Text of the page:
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Seen from spaaaaace: Boffins check world's oceans for plastic

There's plenty of fish in... Oh

European Space Agency (ESA) scientists plan to use satellite shortwave infrared (SWIR) sensing to detect plastic litter concentrations in the oceans.

Because tiny fragments of plastic are impossible to identify by current orbital imaging technology, detecting the spectral signature of plastic represents a promising alternative approach.

ESA’s Paolo Corradi, who is overseeing the project, explained: “We’re not talking about actually spotting floating litter items but instead to identify a distinct spectral signature of plastic picked up from orbit, in the same way that processing software can today pick out concentrations of phytoplankton, suspended sediments and water-borne pollution.”

The two teams are both sponsored by ESA: the first are researchers from ARGANS and the other are from the UK’s Plymouth Marine Laboratory.

The project is due to conclude in September 2018.

An earlier proposal to use spectroscopy was made in a paper (PDF) arising from a NASA-sponsored 2016 Marine Debris Workshop in Hawaii.

Marine scientists go to all the best places for their conferences.

However, with the US White House hoping to take an axe (PDF) to NASA earth science missions such as DSCOVR and PACE, an observatory to look at plastics is unlikely to make it anywhere near a launchpad.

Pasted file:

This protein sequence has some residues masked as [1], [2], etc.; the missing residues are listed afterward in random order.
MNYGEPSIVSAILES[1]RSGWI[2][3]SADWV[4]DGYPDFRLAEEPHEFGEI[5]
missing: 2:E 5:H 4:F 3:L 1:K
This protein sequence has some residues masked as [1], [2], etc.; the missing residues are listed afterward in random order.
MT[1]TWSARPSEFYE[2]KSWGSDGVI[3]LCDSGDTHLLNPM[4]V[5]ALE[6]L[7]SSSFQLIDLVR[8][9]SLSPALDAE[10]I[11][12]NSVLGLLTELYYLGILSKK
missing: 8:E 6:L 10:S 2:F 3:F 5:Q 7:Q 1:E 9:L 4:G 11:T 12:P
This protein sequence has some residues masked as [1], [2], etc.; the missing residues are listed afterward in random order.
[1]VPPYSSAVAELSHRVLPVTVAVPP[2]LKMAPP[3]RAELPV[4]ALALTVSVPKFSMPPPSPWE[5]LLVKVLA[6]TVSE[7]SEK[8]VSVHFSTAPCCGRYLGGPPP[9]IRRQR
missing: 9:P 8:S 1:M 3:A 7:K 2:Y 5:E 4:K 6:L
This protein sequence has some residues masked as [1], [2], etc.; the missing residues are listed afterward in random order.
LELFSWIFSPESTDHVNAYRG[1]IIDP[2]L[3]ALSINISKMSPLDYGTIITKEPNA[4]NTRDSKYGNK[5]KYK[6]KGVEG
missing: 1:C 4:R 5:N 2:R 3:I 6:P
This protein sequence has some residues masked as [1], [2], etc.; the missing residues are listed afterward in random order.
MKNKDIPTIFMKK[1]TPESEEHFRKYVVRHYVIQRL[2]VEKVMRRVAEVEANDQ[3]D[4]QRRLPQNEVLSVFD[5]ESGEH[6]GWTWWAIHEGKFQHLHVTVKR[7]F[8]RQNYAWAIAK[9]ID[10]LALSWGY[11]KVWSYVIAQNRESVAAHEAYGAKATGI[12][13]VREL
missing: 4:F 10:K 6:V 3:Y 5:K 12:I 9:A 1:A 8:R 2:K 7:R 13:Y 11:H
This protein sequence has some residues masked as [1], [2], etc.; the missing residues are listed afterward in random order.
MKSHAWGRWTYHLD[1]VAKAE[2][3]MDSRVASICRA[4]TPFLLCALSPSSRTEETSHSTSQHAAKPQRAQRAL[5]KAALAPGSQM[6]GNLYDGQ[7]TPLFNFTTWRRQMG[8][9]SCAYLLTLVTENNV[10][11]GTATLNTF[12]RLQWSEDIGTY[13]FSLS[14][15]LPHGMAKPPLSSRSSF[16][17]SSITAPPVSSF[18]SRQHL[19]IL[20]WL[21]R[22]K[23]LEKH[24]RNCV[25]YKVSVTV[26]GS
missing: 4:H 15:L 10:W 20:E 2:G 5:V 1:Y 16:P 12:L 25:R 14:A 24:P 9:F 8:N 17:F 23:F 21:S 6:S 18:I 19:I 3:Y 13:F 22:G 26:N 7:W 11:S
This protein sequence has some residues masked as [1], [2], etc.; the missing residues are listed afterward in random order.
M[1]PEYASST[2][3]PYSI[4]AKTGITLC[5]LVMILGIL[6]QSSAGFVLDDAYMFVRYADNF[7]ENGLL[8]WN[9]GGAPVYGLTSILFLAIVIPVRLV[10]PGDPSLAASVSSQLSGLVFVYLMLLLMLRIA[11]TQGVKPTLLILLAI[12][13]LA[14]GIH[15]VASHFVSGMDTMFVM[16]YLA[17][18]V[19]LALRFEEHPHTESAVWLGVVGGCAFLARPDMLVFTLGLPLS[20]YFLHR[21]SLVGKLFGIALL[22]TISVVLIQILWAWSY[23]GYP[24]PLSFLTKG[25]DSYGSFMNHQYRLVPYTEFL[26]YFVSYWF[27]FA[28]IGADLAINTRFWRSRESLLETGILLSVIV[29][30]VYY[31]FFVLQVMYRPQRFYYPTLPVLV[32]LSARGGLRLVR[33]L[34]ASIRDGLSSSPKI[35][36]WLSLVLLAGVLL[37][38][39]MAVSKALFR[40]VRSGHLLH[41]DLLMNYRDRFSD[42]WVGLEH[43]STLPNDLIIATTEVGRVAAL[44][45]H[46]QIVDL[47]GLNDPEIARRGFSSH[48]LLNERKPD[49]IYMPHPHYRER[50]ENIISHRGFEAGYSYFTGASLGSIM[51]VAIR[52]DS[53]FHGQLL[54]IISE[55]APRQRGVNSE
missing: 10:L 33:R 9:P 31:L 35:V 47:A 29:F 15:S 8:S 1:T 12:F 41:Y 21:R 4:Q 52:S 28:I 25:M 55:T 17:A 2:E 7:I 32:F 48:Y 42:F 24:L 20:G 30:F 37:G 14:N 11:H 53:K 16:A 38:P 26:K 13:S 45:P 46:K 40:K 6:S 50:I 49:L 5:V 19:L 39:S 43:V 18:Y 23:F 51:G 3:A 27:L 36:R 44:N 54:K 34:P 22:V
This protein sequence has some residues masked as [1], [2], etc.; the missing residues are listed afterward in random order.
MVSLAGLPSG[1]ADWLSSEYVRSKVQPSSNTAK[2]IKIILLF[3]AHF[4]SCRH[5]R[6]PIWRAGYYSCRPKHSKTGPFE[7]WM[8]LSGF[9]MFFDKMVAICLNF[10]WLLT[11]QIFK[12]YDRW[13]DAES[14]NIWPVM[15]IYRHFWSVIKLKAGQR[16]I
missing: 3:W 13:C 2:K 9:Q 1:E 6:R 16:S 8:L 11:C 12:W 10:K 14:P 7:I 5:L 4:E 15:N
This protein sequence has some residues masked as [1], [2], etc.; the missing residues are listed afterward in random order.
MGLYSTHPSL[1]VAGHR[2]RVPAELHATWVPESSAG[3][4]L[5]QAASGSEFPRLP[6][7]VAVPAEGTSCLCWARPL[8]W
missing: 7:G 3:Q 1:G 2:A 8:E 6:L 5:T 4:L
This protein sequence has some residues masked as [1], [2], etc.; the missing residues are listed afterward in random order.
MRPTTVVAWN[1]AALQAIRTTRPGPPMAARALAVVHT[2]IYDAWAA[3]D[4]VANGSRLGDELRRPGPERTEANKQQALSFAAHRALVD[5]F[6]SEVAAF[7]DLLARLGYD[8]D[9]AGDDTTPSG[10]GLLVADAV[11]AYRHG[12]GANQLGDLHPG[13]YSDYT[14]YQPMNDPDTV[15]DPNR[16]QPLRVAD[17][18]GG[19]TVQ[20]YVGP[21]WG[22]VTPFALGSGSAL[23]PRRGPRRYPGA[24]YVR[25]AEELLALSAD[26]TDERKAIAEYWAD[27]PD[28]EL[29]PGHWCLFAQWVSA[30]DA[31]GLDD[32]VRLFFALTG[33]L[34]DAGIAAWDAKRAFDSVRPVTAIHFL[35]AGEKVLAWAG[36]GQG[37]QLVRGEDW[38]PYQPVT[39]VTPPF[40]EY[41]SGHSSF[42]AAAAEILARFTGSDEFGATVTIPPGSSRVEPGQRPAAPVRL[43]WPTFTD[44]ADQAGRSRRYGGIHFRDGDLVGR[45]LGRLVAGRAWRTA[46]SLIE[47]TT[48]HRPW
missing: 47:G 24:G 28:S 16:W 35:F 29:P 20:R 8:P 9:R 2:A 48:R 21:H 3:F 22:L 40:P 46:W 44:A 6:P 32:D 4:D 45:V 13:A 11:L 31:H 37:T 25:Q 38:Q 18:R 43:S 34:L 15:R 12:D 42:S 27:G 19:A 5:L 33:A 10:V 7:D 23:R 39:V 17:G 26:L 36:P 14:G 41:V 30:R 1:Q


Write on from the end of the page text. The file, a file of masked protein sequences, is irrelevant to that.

ESA, on the other hand, operates the ambitious earth observation programme, Copernicus, in which the UK is involved. For the time being, at least.

By checking satellite imagery produced by ESA’s Copernicus Sentinel-3 orbiter against ground and air observations, the teams can define the requirements for a set of space-based instruments specifically designed to look for plastics.

Scientists already use indirect imagery to estimate the size of the litter problem, with satellite maps of ocean currents used to generate alarming visualisations of litter accumulation.

Getting a global map showing actual litter concentrations, rather than simulations, would definitively demonstrate the scale of the problem.

Combined with the current tsunami of nature documentaries featuring sad looking sea-life, minds might just get focused on solving it. ®

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